The play ended with the prophecy of a coming Saviour. For this reason, it was often enacted during Advent.

The one piece of scenery, the "Paradeisbaum" or "Paradise Tree" become a popular object and was often set up in churches.
Eventually it also found its way in private homes and became symbol of the Saviour.
Since the tree was representative not only to Paradise and the fall of man, but also the premise of salvation.
It was hung not merely with apples, but with bread of wafers (Holy Eucharist) and often sweet to represent the sweetness of redemption.
In some areas of Bavaria, fir branches and little trees decorated with lights, apples and tinsel are still called "Paradeis".

According to some other Christian legends, it was a Fir tree that grew as the Tree of Life in the Garden of Eden.
When Eve plucked its fruit, the foliage and flowers shrank to nothing but needles.
Only on the night of Nativity would the Fir tree bloom again a moment marked perhaps by the Christmas tree we Christians use.

Of course these are just legends and as with every legend there is plenty of romantism included.
Nevertheless I consider most legends similar to proverbs contain deep truth and contain truthful facts. Moreover knowing the legends of our forefathers connect us to who and what we are and from antropological point of view is precious knowledge, we should try to sustain and spread to our children.

A Black and White Story and To Download an Apple a nice artistic videos produced by a friend

Tuesday, April 26th, 2011

Here are two really nice videos produced by Daniela Popova.

One is called Black and White Story and the other one is with the funny name To Download an Apple

The videos was produced for her Graduation assignment in NATFA (National Academy of Theater and Film arts).
Even better the Black and White Story Video has been selected for the Festival of the Orthodox Christian Cinema in Moscow.
The movie was selected by a the jury on the festival (a professor) who realized there is a deeper spiritual meaning behind the Black and White Story

The Black & White Story Video has also an outstanding bulgarian national folklore music combined with some modern day music, just check it out and enjoy.

The second movie To Download an Apple is a humorous one and I believe presents the sometimes stupid and serious efforts we do to follow fake imaginative goals.

Black and White Story

Daniela | Myspace Video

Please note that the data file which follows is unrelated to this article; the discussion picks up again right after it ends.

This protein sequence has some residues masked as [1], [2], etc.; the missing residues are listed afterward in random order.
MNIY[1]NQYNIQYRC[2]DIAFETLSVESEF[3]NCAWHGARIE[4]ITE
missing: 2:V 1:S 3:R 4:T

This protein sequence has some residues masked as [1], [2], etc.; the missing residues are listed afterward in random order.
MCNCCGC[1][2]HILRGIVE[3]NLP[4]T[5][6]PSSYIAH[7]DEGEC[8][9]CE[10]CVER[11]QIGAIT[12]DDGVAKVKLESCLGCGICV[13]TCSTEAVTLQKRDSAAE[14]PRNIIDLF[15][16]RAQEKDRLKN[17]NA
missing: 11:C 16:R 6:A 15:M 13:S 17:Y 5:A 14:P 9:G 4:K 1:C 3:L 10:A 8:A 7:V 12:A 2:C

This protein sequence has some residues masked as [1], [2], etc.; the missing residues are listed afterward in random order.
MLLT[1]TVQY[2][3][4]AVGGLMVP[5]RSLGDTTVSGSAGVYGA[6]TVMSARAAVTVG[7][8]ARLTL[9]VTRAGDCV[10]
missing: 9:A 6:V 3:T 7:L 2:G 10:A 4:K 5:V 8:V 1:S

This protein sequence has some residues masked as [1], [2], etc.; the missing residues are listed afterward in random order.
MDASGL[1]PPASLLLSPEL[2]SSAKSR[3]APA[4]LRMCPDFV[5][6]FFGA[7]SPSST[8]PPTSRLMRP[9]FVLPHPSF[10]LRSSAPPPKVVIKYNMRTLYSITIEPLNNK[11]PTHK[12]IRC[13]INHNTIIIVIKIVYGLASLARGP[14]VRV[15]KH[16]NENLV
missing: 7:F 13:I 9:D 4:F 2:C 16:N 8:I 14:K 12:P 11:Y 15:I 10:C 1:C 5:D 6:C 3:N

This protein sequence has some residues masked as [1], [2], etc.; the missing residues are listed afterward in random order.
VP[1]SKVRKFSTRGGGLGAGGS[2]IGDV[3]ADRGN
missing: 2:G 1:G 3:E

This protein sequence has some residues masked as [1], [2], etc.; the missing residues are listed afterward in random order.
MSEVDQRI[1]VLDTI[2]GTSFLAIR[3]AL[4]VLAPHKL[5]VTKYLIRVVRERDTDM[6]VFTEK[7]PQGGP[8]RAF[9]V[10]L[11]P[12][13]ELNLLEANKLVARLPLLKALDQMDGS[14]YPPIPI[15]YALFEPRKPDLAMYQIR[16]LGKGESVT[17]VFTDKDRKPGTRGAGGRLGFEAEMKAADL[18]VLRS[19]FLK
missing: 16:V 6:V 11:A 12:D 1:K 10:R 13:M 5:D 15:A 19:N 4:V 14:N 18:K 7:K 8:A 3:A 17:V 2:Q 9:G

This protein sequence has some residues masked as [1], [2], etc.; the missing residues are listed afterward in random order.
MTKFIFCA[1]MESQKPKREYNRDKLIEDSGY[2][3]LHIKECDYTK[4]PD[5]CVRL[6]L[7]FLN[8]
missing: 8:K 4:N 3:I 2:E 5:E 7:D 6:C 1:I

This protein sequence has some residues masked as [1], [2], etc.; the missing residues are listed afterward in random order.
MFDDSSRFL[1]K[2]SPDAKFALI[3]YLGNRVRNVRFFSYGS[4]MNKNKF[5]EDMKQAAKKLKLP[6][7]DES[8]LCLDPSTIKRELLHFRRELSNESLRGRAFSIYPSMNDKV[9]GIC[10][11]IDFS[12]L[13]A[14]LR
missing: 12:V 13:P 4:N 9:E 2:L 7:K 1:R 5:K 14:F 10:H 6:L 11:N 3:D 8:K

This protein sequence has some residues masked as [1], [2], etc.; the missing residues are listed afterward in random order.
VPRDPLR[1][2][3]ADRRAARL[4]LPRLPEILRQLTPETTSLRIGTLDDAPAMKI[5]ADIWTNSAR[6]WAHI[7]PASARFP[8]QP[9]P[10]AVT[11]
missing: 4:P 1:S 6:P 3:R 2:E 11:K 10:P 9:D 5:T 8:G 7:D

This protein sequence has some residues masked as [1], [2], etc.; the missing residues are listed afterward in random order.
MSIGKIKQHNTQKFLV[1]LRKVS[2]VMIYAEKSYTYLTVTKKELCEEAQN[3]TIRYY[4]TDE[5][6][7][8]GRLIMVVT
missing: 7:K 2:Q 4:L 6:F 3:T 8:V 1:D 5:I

Black and White Story

To Download an Apple

As Daniela is a Christian the movies contain also a hidden Christian messages 😉
I greet her for the great work! Considering the uniqueness of the videos it’s obvious Daniela is really talented!
I’m looking forward to see some more from her works.

Best software available today for Linux video Desktop capturing on Debian

Tuesday, April 19th, 2011

I’ve been experimenting since some time in order to understand better what is the current situation with Video Desktop Capturing Software available today for Linux and FreeBSD.

My previous investigations has led me to write an article about xvidcap called How to make Video from your Linux Desktop with xvidcap

Though xvidcap works pretty well, it is currently uncapable of capturing the audio stream of a Linux Desktop env and hence part of the interactivity of the videos is missing when used.

A bit of further investigation on the topic has pointed me to 3 free software programs which are capable to record Desktop environment on Linux with sound embedded

The interesting screen video capturing Desktop tools I’ve found are:

1. recordMyDesktop
2. Istanbul
3. vnc2swf

Installing them on a Debian based distribution is pleasable, as there are installable debian packages of each one which I installed easily with apt:

debian:~# apt-get install istanbul recordmydesktop gtk-recordmydesktop vnc2swf

RecordMyDesktop‘s package contains a command line little tool which when started directly starts capturing video and audio of the Linux Desktop. After a Ctrl+C is pressed the program quits, saves and encodes the video in ogg-encapsulated theora-vorbis file format.

Here is the output I got in saving a sample file by launching recordmydesktop without any arguments:

hipo@debian:~/Desktop$ recordmydesktop
Initial recording window is set to:
X:0 Y:0 Width:1024 Height:768
Adjusted recording window is set to:
X:0 Y:0 Width:1024 Height:768
Your window manager appears to be Metacity

Buffer size adjusted to 4096 from 4096 frames.